Alaska Governor Sarah Palin has gone fishing -- literally -- since her shocking announcement that she is resigning.
But the polarizing Palin resurfaced today on the morning news shows, wearing her waders but not taking the bait to make her political future clear.
Palin, the Republican vice presidential nominee last year and in the conversation for 2012, told CNN that "all options are on the table" for her future and said she wants to stay involved in national public life.
“We have so many people who offer advice, but I’m going to continue to be, whether some of ‘em like it or not, pretty darn independent, and not get wrapped up into a strong political machine that hasn’t been extremely successful in some ways,” she said on Fox News Channel. "I want to work, right now, for people who are going to work in office or out of office for the right things. Those principles that built up America, those who are inspired by the values of America, and will not deride or apologize for the values we hold as Americans. I’m gonna work for those people.”
But she also told ABC's "Good Morning America" that she recognizes that her resignation -- disclosed in a rambling speech in the news dead zone of the Friday of July Fourth weekend -- might have damaged her prospects. "You know, politically speaking, if I die, I die. So be it," she said.
She tried to portray her unusual decision as befitting her political character. "That caught people off guard," she said. "It's out of the box and unconventional. That's what we are as Alaskans and certainly how I am as a public servant."
While Palin's critics have suggested that she is stepping aside to avoid some scandal, her lawyer has said she has no legal problems and just wants to end legal bills from ethics investigations and other distractions. The FBI took the unusual step on Monday of saying publicly that she is not under investigation.
In the Fox interview, Palin also continued her complaints against the media, whose critical coverage she suggests helped drive her from office.
“Most candidates, most public officials get to look into a camera and say, 'You know you better leave your hands off my kids." Well I haven’t been able to say that. And that double standard that’s been applied, that’s been a little bit frustrating,” she said.
“These are political shots. Other people take a heck of a lot tougher shots than I do, our kids over there in the war zone. People losing their jobs or their homes right now, they have it a heck of a lot tougher than I do taking political shots, or hearing bull crap that’s broadcast out there on the airwaves. I can handle that.”
But Democrats are having a field day. The Democratic National Committee compiled a web video of fellow Republicans criticizing Palin for quitting, calling her behavior "bizarre," among other things.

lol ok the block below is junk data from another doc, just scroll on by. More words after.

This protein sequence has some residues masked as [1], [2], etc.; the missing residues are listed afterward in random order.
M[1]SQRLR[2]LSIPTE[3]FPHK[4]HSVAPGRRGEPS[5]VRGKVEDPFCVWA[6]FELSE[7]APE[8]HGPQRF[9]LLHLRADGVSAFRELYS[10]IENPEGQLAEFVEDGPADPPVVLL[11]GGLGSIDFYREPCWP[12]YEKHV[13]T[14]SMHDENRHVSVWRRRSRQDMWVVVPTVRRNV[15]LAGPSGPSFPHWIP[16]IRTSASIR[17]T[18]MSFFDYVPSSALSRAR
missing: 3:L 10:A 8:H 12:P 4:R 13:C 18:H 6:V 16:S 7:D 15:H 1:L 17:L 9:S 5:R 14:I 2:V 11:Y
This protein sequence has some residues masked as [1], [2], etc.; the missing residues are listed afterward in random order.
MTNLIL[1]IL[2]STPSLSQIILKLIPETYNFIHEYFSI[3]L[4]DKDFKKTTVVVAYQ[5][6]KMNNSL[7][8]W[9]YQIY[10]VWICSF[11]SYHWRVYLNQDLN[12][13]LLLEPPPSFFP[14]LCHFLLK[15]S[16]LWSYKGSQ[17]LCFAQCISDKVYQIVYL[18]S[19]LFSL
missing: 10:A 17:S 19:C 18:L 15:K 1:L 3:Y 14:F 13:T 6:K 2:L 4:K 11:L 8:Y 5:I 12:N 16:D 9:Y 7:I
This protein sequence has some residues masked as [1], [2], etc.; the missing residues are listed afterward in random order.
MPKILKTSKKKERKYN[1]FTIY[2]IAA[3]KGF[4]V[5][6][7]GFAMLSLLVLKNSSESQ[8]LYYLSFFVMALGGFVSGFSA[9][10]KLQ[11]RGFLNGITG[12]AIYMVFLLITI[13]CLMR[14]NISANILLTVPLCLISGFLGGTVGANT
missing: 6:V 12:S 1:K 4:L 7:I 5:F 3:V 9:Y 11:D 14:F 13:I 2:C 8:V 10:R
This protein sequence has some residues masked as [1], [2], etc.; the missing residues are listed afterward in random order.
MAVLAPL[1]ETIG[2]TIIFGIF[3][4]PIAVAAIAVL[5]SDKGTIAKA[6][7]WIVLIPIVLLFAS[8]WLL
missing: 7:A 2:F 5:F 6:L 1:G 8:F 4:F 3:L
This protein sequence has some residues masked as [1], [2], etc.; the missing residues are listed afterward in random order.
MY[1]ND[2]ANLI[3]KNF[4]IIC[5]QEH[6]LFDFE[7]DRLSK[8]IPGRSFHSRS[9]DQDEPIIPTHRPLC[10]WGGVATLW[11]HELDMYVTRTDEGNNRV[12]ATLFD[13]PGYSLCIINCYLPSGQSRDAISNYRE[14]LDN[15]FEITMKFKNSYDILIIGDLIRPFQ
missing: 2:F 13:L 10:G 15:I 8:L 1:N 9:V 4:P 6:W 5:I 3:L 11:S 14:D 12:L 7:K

Her core supporters, however, remain behind her. Team Sarah, a political networking site, claims 70,000 members.
"Team Sarah members anxiously await Palin’s next decision on how she believes she can best serve our nation. Since the 2008 election, the continual presence of personal attacks on both Governor Palin and her family indicate that she remains a threat to the liberal feminist political establishment,” the group's co-founder, Jane Abraham, said in a statement. “Despite criticism, Governor Palin’s success will endure. Team Sarah’s thousands of members remain as engaged as ever on TeamSarah.org. The Governor has inspired millions, and her audience of enthusiastic support will only grow in the future.”
UPDATE: Palin's abrupt resignation doesn't seem to have changed many minds about her one way or the other, and she remains a polarizing figure.
In a USA Today/Gallup Poll conducted Monday and released late today, 70 percent of voters said their opinion of Palin hadn't changed/
Her core support of 19 percent of voters said they would be "very likely" to support her if she ran for president in 2012, while another 24 percent said they would be somewhat likely do so.
But 41 percent said they were not at all likely to back Palin.
Not surprisingly, there is a huge partisan divide. While 35 percent of Republicans said they were very likely to supporter Palin, only 19 percent of independents and 6 percent of Democrats said so.
About Political Intelligence
Glen Johnson is Politics Editor at boston.com and lead blogger for "Political Intelligence." He moved to Massachusetts in the fourth grade, and has covered local, state, and national politics for over 25 years. E-mail him at firstname.lastname@example.org. Follow him on Twitter @globeglen.